Last year, three media specialists with a passion to support teachers and learn more about curating digital resources were attending a video conference with Kristina Peters, K-12 Open Education Fellow with the US DOE. Our district level team identified social studies curriculum that was due for renewal and decided to transition to openly licensed educational resources. The concept of #GoOpen seemed a bit foreign and overwhelming, but we decided to dive in and have been swimming through “open” waters ever since.
As the hub of learning in our school, our goal as media specialists is to support teachers as we collaboratively curate digital resources. This work is extremely important as we continue our transition away from print instructional materials. As stated on the Open Education - Office of Educational Technology website, openly licensed educational resources are defined as “teaching, learning, and research resources that reside in the public domain or have been released under a license that permits their free use, reuse, modification, and sharing with others. Digital openly licensed resources can include complete online courses, modular digital textbooks as well as more granular resources such as images, videos, and assessment items.“ As media specialists, we are well positioned to be the leading edge of digitally transforming our students learning. Becoming Future Ready Librarians means making connections between curriculum and resources to create innovative learning experiences and environments for our students.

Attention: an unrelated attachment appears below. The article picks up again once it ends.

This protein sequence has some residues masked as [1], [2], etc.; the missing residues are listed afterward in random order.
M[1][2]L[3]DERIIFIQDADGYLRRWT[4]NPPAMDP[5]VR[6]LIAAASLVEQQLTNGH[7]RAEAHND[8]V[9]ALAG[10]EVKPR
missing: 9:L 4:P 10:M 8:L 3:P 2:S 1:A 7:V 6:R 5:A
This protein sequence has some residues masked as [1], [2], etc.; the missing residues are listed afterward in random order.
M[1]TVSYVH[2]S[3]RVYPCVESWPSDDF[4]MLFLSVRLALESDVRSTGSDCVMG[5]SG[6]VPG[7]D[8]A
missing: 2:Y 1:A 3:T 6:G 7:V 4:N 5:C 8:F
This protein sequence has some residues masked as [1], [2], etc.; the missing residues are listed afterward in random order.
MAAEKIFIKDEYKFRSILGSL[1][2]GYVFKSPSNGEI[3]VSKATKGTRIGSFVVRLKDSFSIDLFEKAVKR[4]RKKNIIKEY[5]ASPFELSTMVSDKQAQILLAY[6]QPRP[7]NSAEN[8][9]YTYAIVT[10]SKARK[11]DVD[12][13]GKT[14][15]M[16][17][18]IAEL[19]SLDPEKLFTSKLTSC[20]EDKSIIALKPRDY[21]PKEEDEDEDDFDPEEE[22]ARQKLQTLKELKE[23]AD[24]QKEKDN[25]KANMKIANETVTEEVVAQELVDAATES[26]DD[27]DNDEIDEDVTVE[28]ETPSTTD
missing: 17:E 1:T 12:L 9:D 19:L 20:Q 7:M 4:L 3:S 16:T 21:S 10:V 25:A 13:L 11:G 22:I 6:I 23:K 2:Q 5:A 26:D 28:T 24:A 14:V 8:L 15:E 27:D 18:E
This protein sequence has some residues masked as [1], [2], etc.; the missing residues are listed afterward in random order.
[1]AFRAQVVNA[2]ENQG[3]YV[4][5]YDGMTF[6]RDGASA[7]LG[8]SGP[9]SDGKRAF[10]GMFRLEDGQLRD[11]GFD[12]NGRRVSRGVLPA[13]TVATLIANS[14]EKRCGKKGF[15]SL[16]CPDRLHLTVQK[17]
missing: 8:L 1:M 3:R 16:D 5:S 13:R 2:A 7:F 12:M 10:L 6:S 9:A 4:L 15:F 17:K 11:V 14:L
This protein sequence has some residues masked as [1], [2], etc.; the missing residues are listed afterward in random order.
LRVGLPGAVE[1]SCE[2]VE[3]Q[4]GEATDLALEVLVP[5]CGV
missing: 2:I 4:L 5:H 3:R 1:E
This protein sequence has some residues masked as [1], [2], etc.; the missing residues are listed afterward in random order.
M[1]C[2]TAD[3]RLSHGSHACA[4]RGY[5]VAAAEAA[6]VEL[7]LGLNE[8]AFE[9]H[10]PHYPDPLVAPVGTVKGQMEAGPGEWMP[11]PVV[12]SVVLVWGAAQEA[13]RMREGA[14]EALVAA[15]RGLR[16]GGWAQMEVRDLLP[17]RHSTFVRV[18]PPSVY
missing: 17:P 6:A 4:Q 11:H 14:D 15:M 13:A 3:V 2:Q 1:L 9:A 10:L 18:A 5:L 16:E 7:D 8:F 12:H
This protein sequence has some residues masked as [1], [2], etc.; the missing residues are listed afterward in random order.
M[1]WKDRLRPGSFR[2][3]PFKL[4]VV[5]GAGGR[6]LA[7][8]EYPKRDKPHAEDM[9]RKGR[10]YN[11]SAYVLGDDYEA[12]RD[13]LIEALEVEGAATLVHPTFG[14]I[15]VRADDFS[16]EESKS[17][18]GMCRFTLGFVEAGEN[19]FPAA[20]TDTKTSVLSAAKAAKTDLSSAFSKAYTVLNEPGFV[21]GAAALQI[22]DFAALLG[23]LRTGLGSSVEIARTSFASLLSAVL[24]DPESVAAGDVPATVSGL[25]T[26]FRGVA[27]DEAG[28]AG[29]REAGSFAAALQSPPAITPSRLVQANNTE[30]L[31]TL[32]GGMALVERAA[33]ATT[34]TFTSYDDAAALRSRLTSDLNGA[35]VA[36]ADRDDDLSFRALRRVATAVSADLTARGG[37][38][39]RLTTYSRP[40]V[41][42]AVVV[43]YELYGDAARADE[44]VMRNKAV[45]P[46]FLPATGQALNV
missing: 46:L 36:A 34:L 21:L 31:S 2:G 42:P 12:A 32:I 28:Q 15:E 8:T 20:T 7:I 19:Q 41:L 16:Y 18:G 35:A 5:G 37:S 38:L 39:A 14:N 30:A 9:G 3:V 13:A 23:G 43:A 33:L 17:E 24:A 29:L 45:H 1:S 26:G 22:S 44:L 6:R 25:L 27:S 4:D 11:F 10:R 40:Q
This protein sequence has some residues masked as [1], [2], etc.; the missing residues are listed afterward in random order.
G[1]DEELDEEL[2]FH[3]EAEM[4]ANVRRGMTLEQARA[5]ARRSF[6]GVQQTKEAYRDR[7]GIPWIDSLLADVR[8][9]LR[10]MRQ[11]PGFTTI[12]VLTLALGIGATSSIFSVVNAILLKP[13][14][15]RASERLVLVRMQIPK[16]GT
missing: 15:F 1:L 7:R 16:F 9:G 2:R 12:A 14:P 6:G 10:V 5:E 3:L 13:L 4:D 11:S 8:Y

Why use openly licensed educational resources? These resources increase equity, keep information relevant, engage students in learning, promote inquiry, create customized learning experiences, save money for schools and districts, and the list goes on! Our openly licensed educational resources are almost a one stop shop tied to standards, grade appropriate curriculum and digital content activities.
How are we using openly licensed educational resources? Here are a few resources that we have had the opportunity to sit side by side with teachers to use to enhance their instructional practices.
- Library of Congress (LOC) - Below is a process of inquiry that uses student thinking and an analysis tool for collaboration. Students analyzed 2 primary sources of pictures to determine patterns of behaviors. This ties to Standard 4.1.7 Explain the roles of various individuals, groups, and movements in the social conflicts leading to the Civil War.
- Destiny Follett - teachers have access to Open Educational Resources through our system. This gives teachers and students access to a wealth of learning experiences using videos, interactive simulations, virtual field trips, reference materials, images, etc. and the list goes on.
- HEPL (Hamilton East Public Library) - Researching the kid-friendly way - many online database opportunities for students to drive passion-learning. Check out your public library to see what open educational resources they have available to your community.